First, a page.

Heartburn and Reflux Esophagitis

The combined market for the prescription forms of Pepcid, Tagamet, and Zantac is more than two and a half billion dollars. The revenue for the over-the-counter forms of these drugs which are lower dosages of the prescription formulas, must also be impressive considering the advertising dollars being spent by the manufacturers. Obviously, heartburn and reflux esophagitis are common ailments although these drugs are also prescribed in the treatment of stomach and duodenal ulcers. Histamine stimulates stomach cells to produce acid. Pepcid, Tagamet, and Zantac belong to a class of medications called H2-blockers that inhibit the action of histamine on the stomach cells thereby reducing stomach acid production. Tagamet should not be used by persons taking Coumadin (warfarin) or Dilantin (phenytoin). Major side effects include confusion, hallucinations, enlargement of the breasts and impotence. Nursing mothers should not use Pepcid. Major side effects include agitation, anemia, confusion, depression, easy bruising or bleeding, hallucinations, hair loss, irregular heartbeat, rash, visual changes, and yellowing of the eyes or skin.

Normally, the lower esophageal sphincter, a band of muscle around the lower esophagus, acts as a valve to prevent the contents of the stomach from flowing back into the esophagus. When the esophageal sphincter is not working properly, the resulting back flow is called gastroesophageal reflux. The burning sensation - heartburn - is the result of stomach acid coming in contact with the lining of the esophagus. If a person experiences chronic reflux, inflammation and/or ulceration of the esophagus may result - a condition called reflux esophagitis. The condition can be very painful and may even cause chest pain which mimics the symptoms of a heart attack. Over an extended period of time, scarring and narrowing of the esophagus from esophagitis may lead to difficulty in swallowing, chronic cough, hoarseness, sore throat, and asthma.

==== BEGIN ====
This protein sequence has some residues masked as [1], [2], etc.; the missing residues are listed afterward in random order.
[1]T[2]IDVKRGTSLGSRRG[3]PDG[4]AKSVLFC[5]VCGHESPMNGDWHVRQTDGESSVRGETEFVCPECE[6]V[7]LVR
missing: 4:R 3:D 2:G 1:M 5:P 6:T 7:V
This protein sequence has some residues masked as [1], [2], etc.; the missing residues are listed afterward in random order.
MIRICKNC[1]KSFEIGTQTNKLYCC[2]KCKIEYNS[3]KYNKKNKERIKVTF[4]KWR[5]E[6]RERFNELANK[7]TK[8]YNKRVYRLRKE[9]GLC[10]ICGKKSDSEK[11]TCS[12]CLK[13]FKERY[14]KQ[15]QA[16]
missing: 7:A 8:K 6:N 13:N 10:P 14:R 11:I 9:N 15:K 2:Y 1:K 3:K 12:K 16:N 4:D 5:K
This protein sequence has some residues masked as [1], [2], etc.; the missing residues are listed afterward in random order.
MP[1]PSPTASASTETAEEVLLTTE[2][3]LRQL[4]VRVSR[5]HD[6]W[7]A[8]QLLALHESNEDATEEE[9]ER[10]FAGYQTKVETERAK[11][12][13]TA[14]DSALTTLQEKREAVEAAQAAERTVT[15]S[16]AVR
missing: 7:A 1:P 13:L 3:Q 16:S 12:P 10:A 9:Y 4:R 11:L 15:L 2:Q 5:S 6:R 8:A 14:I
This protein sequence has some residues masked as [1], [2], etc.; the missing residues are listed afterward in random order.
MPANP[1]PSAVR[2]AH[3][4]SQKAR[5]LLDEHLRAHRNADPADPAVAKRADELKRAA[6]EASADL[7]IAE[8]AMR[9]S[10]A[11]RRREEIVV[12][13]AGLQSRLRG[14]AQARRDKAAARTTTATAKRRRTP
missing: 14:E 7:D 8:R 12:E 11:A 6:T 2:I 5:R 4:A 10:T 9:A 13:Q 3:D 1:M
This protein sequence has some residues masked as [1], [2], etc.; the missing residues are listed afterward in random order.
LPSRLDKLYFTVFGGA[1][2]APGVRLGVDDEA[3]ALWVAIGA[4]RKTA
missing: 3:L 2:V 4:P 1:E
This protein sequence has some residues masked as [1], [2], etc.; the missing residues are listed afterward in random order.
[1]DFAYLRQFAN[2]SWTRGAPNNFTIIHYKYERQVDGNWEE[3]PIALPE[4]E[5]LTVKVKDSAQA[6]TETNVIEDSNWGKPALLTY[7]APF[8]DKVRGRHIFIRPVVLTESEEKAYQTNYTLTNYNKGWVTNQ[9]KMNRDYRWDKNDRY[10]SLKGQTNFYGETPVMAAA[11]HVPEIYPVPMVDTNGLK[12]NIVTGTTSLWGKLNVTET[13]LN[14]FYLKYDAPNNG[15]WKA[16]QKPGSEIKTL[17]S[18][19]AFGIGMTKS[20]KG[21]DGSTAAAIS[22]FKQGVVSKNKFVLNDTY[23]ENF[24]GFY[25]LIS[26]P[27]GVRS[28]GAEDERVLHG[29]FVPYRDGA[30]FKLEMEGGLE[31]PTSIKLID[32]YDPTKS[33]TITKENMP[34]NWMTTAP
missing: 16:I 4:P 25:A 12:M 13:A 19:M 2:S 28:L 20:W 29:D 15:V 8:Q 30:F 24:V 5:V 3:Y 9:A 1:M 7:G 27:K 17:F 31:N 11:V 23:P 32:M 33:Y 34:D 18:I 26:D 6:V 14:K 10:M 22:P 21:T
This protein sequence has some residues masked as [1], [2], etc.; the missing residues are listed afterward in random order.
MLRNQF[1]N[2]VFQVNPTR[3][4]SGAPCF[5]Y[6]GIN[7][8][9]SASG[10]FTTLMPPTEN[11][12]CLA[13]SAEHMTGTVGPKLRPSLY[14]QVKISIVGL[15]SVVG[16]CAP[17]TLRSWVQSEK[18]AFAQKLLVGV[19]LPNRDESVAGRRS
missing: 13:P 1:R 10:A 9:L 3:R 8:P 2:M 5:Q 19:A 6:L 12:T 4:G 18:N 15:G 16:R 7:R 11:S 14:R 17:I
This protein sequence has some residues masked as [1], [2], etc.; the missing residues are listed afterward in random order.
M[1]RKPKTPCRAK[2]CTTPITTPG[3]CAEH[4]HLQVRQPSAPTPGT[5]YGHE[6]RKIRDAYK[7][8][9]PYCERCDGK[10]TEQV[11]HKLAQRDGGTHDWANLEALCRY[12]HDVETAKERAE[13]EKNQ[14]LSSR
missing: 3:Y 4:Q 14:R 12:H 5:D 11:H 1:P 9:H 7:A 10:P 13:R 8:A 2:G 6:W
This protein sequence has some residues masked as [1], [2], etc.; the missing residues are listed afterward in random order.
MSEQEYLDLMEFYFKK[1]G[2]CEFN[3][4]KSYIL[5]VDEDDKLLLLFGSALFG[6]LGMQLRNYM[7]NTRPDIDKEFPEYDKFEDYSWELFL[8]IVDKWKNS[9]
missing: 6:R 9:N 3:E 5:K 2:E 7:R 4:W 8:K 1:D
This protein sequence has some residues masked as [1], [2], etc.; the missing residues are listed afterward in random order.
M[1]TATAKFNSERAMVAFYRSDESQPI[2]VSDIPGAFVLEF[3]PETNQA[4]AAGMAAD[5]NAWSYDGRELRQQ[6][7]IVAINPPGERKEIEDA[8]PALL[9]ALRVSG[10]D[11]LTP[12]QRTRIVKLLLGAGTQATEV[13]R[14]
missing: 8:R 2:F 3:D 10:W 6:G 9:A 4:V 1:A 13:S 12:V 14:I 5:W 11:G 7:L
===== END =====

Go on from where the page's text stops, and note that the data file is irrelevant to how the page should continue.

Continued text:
Approximately half of the patients with severe reflux have problems with delayed gastric emptying. If the stomach remains full, it produces excessive amounts of acid which in turn worsens the reflux symptoms. Many other people experience heartburn during the night. These people should eat a light supper early in the evening which is low in fat and easy to digest. If the stomach is empty, reflux will not occur. In severe cases, Reglan (metoclopramide) or Propulsid (cisapride) may be prescribed. These drugs help the stomach to digest food more rapidly and strengthen the lower esophageal sphincter, but common side effects include headache, diarrhea and adomininal pain.

Diet and lifestyle changes should be your first course of action before seeking a prescription drug. Eat smaller meals more often, avoiding foods you know cause you distress. Carbonated beverages, coffee, alcoholic beverages, chocolate, onions, fatty foods, and peppermint should be avoided because they have been found to weaken the lower esophageal sphincter. Smoking increases acid production and weakens the lower esophageal sphincter. If heartburn awakens you during the night, sleeping on a foam wedge may help.

The goal is to heal your esophagus, but you have to be patient because it may take several months, but you should notice steady improvement if you work diligently at modifying your diet and lifestyle to control the problem. Many people have reported that Pure Green Power, taken prior to meals, has greatly reduced the number and severity of their heartburn attacks.

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